50 Reasons to Go Green with Reusable Shopping Bags

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In Japan, the law changed recently and now folks are charged for plastic bags. There is no excuse not to do so any longer. As this article pointed out, we are discovering that it is really more convenient on an individual, personal level, in addition to helping the planet.

We remember our car keys, shoes, overcoats, purses, wallets or whatever when we go outdoors, and a canvas tote bag will become another such item for everyone. I just put the food back in the shopping cart naked, and load it straight into the saddle bags on my bike. I have these reusable satchels made of baby mink which I keep in my H2 so that I dont have to use paper and plastic bags. I find the satchels keep my feet warm on cold winter nights, so they have dual use, and they are warmer than my snow bunny slippers.

I use plastic bags and plan to continue doing so. Some things, like milk and laundry detergent, are best without a bag at all. So why do I use plastic bags? So easy to make! In fact, I have so many uses for plastic bags that sometimes I go shopping just to get more of them. Some of these things can be done with other materials, but not nearly as cheaply, which is one of the main benefits of plastic bags.

If all you do is use it once and throw it away, or even use it only as a bag, then by all means switch to reusable because that makes much more sense. Thank for reminding me to use my bags I have a few and have not used them My husband took them out of the car because he hates anything stored in the car I think I will but them back in today.

I keep them in my car so that even when I decide spur of the moment to shop somewhere, I have my own bags with me. I would think there are other organizations that also have similar programs. When my family moved to Germany from the UK in we had to pay for grocery store plastic bags, so we always took our own.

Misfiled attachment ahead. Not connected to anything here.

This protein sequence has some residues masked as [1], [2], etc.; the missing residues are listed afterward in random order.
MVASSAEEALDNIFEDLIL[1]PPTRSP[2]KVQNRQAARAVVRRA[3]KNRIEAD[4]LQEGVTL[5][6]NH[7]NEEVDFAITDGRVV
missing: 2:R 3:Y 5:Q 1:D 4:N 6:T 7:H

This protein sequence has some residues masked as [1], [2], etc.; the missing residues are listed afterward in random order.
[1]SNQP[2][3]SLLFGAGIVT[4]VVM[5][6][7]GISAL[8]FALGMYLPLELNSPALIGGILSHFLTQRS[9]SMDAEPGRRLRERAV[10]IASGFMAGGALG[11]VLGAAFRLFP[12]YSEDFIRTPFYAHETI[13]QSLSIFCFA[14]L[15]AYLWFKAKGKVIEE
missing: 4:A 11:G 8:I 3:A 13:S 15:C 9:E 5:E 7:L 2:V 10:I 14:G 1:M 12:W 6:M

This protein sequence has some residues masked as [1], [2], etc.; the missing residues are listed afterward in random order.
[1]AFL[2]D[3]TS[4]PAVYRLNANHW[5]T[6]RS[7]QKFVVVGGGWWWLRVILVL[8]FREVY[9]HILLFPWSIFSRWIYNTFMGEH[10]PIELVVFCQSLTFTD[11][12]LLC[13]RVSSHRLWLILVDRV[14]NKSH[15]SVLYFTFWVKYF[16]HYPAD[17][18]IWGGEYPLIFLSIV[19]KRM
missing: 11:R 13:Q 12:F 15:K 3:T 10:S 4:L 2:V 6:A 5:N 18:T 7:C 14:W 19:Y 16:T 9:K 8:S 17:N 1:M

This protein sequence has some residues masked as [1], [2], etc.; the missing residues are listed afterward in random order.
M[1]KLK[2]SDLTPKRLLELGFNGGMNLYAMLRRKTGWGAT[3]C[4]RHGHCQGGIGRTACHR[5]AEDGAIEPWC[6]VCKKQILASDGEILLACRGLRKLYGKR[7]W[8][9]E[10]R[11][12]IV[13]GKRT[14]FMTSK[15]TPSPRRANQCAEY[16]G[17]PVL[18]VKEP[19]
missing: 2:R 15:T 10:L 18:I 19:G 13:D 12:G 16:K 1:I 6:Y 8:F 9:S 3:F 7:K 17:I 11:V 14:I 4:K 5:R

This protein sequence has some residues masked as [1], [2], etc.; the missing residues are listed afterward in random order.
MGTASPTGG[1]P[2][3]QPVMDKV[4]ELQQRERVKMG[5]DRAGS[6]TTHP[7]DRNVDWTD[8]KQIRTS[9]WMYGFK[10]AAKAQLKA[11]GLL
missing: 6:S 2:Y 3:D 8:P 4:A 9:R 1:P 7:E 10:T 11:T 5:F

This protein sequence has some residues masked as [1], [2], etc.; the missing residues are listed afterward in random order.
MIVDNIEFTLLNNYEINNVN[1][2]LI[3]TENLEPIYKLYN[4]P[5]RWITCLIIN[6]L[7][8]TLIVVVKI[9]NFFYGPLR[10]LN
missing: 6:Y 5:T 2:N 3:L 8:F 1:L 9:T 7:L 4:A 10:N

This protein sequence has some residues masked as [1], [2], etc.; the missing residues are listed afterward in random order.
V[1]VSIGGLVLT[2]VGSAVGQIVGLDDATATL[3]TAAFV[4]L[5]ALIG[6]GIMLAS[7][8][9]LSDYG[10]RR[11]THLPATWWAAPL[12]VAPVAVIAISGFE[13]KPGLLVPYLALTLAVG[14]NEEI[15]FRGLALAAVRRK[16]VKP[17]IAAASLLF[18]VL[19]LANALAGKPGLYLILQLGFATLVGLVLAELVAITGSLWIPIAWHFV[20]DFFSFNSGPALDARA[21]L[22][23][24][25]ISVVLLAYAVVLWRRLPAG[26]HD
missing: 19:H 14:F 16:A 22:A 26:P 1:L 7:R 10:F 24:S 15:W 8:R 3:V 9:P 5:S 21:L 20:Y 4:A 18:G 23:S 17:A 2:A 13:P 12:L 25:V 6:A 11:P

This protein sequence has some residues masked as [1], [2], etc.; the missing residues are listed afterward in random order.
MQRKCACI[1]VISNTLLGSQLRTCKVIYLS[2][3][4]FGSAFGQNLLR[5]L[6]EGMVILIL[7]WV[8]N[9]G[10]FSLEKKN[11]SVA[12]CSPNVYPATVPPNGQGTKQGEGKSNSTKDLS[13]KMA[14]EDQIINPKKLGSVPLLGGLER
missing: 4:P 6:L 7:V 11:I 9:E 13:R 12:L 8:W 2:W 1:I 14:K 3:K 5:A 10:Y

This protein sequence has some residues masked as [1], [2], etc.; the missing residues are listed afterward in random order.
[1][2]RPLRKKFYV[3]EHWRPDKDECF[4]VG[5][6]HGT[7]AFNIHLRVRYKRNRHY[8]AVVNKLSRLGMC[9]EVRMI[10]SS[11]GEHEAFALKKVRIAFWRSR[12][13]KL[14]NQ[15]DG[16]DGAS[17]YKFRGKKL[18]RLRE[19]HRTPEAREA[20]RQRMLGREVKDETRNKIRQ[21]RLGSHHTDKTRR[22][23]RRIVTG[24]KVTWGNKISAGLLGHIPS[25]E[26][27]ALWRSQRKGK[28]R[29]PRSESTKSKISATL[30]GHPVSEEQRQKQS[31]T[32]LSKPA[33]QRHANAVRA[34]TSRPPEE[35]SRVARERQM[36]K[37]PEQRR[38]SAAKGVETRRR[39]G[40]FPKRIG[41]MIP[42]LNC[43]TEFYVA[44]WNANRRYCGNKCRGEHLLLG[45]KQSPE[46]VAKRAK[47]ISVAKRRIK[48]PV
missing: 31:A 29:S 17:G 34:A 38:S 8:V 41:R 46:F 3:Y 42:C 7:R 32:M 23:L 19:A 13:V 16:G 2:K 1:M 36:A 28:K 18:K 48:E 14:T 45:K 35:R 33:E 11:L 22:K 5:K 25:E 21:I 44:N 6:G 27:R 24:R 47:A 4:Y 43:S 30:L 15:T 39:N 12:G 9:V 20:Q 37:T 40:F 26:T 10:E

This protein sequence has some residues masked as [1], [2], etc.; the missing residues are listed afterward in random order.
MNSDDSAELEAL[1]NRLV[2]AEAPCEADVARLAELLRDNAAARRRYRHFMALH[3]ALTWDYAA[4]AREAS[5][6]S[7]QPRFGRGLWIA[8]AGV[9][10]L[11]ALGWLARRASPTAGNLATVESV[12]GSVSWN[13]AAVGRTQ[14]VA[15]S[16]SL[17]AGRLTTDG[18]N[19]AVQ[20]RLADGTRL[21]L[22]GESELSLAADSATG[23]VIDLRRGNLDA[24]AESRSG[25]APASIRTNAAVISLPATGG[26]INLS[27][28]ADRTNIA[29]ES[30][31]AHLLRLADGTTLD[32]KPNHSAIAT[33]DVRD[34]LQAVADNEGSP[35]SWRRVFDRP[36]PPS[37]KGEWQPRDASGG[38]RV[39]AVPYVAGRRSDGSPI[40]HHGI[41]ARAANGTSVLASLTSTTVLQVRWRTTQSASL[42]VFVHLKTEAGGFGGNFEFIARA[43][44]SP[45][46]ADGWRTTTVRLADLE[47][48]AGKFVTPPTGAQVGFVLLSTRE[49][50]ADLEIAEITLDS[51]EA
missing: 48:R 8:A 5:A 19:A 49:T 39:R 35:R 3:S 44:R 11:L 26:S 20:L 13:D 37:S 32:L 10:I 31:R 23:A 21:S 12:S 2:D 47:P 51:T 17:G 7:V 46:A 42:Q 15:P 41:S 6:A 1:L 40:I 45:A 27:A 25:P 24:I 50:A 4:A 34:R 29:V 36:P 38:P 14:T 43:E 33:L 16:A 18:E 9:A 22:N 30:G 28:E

When we moved to the US in I was very surprised at the poor or non-existant recylcing policy here. Why has it taken the US so long to start to get its act together? Most states here are 20 years behind a lot of the European countries.

I am surprised that you would believe that wildlife would be so stupid not to know what to eat. There is no wild animals that would eat a plastic bag nor any plastic what so ever.

Predator animals eat what they kill and non-predator animals eat vegetation. I am a naturalist and I think this is stupid to say what you said.

Also, our sun is what is causing the earth to seem to be warmer, but is it really? In years the temperature has risen 1 degree Fahrenheit.

Watch your local weather and you will see that record high temperatures were set at various dates years ago. Volcano eruptions spew more CO2 into the atmosphere than man can do in scores of years. It seems that this only really relates to the shopping bag, then i got to thinking beyond that what about garbage bags? I come to think about that and wonder how i can change that at least at home. Do i just through garbage straight into the the can? I recycle as much as i can or is allowed here.